…Has More Than Him Smiling
By Ernie McCray
It was like walking in on a “Who’s Got the Sunniest Smile” Contest as the room in this “David Alvarez for Mayor” gathering, was full of them. I joined right in with my ages old grin.
My smile shone brightly because David is an answer to a dream of what a San Diego mayor should be like that I first conceived when I moved to town in late August of ’62. I was barely a few months over 24 years old, ready to change the world for the betterment of all humankind. For most of the years since then, my dream of a mayor like David has seemed just like that: a dream.
I mean when I showed up on the local scene I thought I had escaped the small-minded non-progressive kind of thinking I had been subjected to growing up in Tucson. That notion changed when I turned my TV on and saw two men, Frank Curran who would later become mayor and Allen Hitch who wanted so much to be the mayor.
They were engaged in a typical San Diego political conversation, going on and on about where the airport might be located with an occasional comment about the zoo as though it was famous because of the two of them and they spoke of how they would make sure that the building of the new Civic Center was done timely and under budget in the next year or two. I couldn’t help but think “Lord, what have I gotten into?” as these guys didn’t even allude to the kinds of thoughts that were on my mind at the time.
I moved to California to eventually get to San Francisco and when I finally got that chance around 1967 I decided not to go because I wanted to help San Diego become just as people oriented politically and socially as the Bay Area which it was a far cry from being. For example, on the television show I just mentioned there was no evidence of the two candidates ever having a concept like “betterment of all humankind” cross their minds. Neither of them uttered a word about the people issues of the times: the “Don’t Save Where U Can’t Work” and “Jobs, Houses and Human Dignity” attitudes that were brewing in reference to the Bank of America’s discriminatory practices; the popular power-lunch spot in town, the Grant’s Grill, where women weren’t welcome at certain hours of the day; the homeless who made the doorways and alley ways of downtown their home. It was as though such conditions didn’t exist, as though San Diego was only about economic development and the like. And that’s the way it’s been for years.
So I stayed in town to do my bit: in the schools, on the street, on stage, in print, in 60 second comments on TV. And I can’t help but smile today at what my city has come to be. A city that, and I can feel it deep in my bones, is about to be run by somebody like me, a “minority.”
David Alvarez. This brilliant young Latino has shown us, in a very short while, a leadership style that’s carried out intelligently with dignity and with a love for all our citizenry. He’ll help us fulfill the essence of my longtime dream: the creation of a city where everyone can dare to dream.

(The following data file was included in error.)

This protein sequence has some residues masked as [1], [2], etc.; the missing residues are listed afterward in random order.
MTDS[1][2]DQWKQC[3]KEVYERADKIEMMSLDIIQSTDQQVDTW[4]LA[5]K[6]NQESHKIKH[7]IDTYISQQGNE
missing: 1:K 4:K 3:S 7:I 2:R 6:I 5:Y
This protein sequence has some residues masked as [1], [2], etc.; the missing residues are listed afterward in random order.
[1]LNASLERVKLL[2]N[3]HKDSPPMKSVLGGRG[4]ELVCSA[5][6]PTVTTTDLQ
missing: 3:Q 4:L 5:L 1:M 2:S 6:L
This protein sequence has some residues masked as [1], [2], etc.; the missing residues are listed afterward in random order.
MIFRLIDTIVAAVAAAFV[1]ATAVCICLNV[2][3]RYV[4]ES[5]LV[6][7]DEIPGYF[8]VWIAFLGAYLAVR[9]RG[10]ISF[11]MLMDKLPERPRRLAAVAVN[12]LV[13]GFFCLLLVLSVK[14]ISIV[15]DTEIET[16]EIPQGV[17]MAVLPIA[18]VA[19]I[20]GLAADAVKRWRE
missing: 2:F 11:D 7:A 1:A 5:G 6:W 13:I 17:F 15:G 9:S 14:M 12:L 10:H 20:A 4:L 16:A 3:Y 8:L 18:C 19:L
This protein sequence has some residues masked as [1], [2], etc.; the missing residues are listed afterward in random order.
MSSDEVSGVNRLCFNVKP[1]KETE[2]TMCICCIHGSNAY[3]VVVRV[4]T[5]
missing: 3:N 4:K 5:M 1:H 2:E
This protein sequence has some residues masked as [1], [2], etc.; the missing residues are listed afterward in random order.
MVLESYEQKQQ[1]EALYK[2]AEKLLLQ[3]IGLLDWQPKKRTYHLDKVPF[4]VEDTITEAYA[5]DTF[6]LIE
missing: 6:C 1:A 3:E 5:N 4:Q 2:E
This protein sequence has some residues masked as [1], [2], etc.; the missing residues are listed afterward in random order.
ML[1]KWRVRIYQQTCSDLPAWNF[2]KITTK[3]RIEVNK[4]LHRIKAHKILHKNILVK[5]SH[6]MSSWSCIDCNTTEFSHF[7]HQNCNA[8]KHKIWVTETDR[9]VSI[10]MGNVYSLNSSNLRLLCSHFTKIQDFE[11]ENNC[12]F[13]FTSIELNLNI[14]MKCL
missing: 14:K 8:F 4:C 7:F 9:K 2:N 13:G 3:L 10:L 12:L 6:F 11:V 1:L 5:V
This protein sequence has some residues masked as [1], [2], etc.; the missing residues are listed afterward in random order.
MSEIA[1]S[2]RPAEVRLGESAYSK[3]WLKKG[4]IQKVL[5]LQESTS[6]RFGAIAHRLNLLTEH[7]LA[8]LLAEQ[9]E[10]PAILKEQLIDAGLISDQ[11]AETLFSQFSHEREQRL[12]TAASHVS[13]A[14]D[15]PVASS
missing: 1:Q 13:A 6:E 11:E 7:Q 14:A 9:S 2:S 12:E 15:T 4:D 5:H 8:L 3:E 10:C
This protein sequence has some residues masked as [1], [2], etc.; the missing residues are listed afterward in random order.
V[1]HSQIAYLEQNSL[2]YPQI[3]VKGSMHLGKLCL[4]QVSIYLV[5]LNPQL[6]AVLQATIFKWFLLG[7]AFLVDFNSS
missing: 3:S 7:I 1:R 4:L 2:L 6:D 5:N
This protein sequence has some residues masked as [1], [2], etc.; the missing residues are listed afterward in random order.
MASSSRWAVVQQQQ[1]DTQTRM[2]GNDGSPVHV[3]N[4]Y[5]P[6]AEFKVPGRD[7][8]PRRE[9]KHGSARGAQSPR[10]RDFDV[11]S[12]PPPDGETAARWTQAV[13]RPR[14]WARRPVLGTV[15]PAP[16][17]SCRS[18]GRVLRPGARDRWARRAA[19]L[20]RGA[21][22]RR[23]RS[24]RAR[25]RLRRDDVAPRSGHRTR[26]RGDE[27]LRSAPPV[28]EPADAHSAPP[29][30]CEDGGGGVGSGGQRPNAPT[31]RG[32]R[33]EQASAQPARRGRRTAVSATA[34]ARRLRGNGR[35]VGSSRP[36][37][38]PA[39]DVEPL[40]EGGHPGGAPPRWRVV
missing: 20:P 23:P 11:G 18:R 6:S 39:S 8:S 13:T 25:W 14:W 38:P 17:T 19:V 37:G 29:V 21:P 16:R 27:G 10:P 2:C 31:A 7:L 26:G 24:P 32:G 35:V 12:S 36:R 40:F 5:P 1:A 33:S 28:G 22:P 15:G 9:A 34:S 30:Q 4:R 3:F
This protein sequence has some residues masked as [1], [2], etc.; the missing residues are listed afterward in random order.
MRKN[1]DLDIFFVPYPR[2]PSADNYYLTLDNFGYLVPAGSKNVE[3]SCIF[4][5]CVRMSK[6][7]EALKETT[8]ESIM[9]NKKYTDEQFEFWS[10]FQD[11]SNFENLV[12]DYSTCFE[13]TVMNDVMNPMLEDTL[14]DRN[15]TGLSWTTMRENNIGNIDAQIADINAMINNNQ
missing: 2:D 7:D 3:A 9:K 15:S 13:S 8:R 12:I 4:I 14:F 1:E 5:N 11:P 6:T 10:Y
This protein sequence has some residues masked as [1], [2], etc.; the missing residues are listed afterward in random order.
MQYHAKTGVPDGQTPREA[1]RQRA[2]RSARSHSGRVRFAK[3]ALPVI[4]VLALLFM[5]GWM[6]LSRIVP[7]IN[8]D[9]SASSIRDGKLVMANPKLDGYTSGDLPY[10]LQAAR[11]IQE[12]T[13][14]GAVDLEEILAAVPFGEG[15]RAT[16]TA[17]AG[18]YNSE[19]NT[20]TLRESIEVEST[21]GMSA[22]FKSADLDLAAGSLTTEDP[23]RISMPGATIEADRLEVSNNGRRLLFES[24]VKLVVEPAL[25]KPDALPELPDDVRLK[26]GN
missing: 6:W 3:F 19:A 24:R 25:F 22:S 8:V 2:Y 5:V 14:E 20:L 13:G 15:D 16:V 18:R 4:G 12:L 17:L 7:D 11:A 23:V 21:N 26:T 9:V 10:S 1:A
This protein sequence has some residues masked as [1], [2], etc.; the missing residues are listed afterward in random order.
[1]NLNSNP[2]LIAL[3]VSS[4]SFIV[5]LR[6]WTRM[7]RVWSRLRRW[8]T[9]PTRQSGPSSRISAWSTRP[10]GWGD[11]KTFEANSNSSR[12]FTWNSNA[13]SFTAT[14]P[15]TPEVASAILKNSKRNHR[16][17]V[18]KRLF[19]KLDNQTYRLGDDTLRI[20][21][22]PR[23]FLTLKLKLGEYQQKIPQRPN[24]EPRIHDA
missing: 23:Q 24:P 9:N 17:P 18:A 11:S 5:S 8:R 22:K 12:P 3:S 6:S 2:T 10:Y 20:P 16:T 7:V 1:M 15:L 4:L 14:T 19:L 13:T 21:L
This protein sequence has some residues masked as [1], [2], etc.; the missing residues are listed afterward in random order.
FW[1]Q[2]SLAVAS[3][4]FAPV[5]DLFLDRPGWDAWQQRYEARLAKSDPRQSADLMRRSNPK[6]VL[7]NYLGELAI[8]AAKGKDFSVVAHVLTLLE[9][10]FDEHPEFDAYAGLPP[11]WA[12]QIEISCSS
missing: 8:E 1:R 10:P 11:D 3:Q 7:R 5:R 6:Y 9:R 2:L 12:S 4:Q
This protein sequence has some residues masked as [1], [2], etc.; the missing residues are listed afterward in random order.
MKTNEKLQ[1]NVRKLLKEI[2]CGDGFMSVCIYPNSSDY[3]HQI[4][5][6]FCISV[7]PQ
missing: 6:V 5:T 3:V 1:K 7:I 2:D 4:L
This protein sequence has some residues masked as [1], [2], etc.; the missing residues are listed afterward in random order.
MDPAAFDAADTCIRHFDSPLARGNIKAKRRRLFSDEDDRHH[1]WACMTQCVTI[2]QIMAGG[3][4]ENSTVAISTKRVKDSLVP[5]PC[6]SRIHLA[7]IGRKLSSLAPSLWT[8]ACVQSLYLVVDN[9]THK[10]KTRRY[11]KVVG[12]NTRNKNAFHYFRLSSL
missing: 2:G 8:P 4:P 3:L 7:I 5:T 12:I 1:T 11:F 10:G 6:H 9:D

I’ve been smiling since the last election which opened us up to a new day in San Diego, a day that finds us developing into a truly human oriented city where more voices are being heard, where diversity is being nurtured like at no time before, where the business community can learn gradually that their “people” role should be one where they help us become the best that we can be. All of us.
And does David ever have what it takes to lead us to this kind of hopeful and inspirational social prosperity.
He’s seen poverty up close and personal, growing up in a barrio where his health was burdened by toxic air so he’ll have deep empathy for those who still live in close proximity to poisons and address their problems with care so that all our children can be raised in a healthy environment. He will help us find ways to resolve the kinds of conflicts that rise around issues of environmental justice.
Having worked closely and admirably with those in our city who live rather comfortably economically, who could better help us walk and adjust that line between the haves and have-nots in these rough times? We need someone who understands the needs of those on both ends of the income spectrum. David grasps the large picture.
I like that he’s taught. And I’ve heard he’s good at it. So from experience I know that you can’t be a good teacher without being a good listener and a learner yourself, someone who easily senses changing needs as learning environments change constantly. And, at this stage in our city’s history, a lot of what our city faces will require new learning on the parts of everyone, citizens and our representatives alike. We’ve got a leader who will be a natural in facilitating the fleshing out of the individual and collective dreams we will employ as we develop a forward thinking community. We know him as David Alvarez, City Councilman, District 8, right now.
But we’ll all be better off if in February we know him as Mayor David Alvarez.
How sweet the sound. Makes me smile.